Total RNA was isolated from 5 spontaneous (original, 0) Brca1 mammary tumors, 4 tumors from first-passage transplantation into naïve recipients (first-passage, 1), 3 tumors from second-passage transplantation into naïve recipients (second-passage, 2), and 7 representative original tumor-derived cell lines. Normal virgin mammary glands from three #4 glands of 6–8 wk old C57Bl6 or SCID mice were included in the microarray analysis. Total RNA was isolated using TRIzol reagent (Invitrogen, Carlsbad, CA) according to the manufacturer's instructions, followed by DNAse treatment and RNA clean-up (RNeasy Mini Kit, QIAGEN, Valencia, CA). RNA integrity was determined using the RNA 6000 Nano LabChip Kit on Agilent 2100 Bioanalyzer (Agilent, Santa Clara, CA). RNA was amplified and hybridized overnight to the Agilent Mouse Oligo Microarrays 22 K (G4121AorB) against a common reference total RNA . The co-hybridized samples and reference RNA were washed and scanned on an Axon GenePix 4000B scanner (Molecular Devices, Sunnyvale, CA), analyzed using GenePix 4.1 software, and uploaded to the UNC microarray database where Lowess normalization was performed . Genes were filtered by requiring the Lowess-normalized intensity values in both channels to be > 30. The log2 ratio of Cy5/Cy3 was then reported for each gene. Hierarchical clustering and Gene Set Expression Comparison were performed using BRB Array Tools software developed by the Biometric Research Branch of the NCI . Analysis was restricted to probes that reported values in 75% or more of the samples for comparative analysis or probes that in addition had a minimum 2.5 – fold expression change in either direction from the median value in at least 20% of samples, for hierarchical clustering (defined as most variable genes).
A comparative analysis of previously published microarray expression data of Brca1-deficient tumors on the same array platform  was performed using Gene Cluster 3.0. To this end, we compared gene expression from 22 arrays encompassing the 5 original Brca1 tumors from our study, with 7 tumors from Brca1+/-, p53+/- irradiated (IR, Kohler) mice, and 10 tumors from Brca1Co/Co, p53+/-, MMTV-Cre (Furth) from a previous study . Genes [20,988] were filtered for 80% present (to remove genes that have missing values in greater than 20% of the arrays) and Standard Deviation (SD Gene Vector) >= 1.5 (to remove genes that have standard deviations of observed values less than 1.5, thus selecting for more variable genes across experiments). This filter yielded 339 genes that were used for Hierarchical Clustering. The dendrograms were visualized with Java TreeView.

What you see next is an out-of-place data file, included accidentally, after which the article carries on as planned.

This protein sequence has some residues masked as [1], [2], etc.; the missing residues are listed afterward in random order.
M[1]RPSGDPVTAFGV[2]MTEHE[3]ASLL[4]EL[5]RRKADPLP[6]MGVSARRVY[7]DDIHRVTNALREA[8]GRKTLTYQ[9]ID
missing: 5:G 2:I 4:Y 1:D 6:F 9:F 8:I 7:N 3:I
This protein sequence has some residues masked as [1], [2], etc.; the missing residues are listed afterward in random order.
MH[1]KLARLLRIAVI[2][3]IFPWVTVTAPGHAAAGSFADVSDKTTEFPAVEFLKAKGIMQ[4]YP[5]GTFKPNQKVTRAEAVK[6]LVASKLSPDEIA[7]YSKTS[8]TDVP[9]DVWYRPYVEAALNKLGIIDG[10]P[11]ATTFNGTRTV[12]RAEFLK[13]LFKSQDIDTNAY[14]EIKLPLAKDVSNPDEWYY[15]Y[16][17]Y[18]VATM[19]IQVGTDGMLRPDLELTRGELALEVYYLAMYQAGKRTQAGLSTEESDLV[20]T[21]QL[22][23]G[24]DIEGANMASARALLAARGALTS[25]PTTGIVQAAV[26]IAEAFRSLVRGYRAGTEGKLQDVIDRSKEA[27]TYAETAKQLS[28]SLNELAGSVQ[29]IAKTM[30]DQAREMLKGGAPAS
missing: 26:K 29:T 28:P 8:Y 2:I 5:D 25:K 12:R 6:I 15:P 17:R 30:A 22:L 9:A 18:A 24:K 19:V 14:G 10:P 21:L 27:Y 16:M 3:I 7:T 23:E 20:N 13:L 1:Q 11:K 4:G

Analysis of cell surface markers
Cells from each cell line were grown to 70% confluence, scraped or trypsinized, stained with PE Anti-mouse CD44 (BD Pharmingen, San Jose, CA), APC Anti-mouse CD24 (Biolegend, San Diego, CA), FITC Anti-mouse CD44 (Southern Biotech, Birmingham, AL), or APC Anti-mouse CD117 (Biolegend). Rat IgG (CHEMICON, Billerica, MA) was used as the isotype control according to manufacturer's instructions. For analysis of Cytokeratins, cells were washed in ice-cold PBS, fixed in 70% ethanol, and stained with either Cytokeratin 5 (Covance, Berkeley, CA) or Cytokeratin 18 (Abcam, Cambridge, MA), and counter-stained with Alexa 488-conjugated anti-rabbit or anti-mouse IgG, respectively. Cells were analyzed by flow cytometry using FACScalibur or LSR II (BD Biosciences, San Jose, CA). Data were collected with Cell Quest Pro software (BD) from no fewer than 10,000 cells and FACSDiVa software (BD) from no fewer than 30,000 cells, respectively.
Paraffin sections of original and transplanted tumors were stained for H&E for histological analysis. Histology of original tumors was compared to transplanted tumors derived from cell suspensions. Immunofluorescent staining was performed for smooth muscle actin (SMA) using mouse A2537 antibody (Sigma, St Louis, MO) at 1:1000 dilution and vimentin, using guinea pig anti-Vimentin antibody (RDI, Concord, MA) at 1:400 dilution. Slides were de-paraffinized and hydrated through a series of xylenes and graded ethanol steps. Heat-mediated epitope retrieval was performed in boiling citrate buffer (pH 6.0) for 15 min. Samples were then cooled to room temperature for 30 min. Secondary antibodies for immunofluorescence were conjugated with Alexa Fluor-488 or -594 fluorophores (1:200, Molecular Probes, Invitrogen, Carlsbad, CA).
Cell lines were plated in chamber glass slides, allowed to attach overnight, stained with APC Anti-mouse CD117 (c-kit) from Biolegend, Cytokeratins 5 and 18, and counter stained with Alexa 488-conjugated anti-rabbit or anti-mouse IgG, respectively.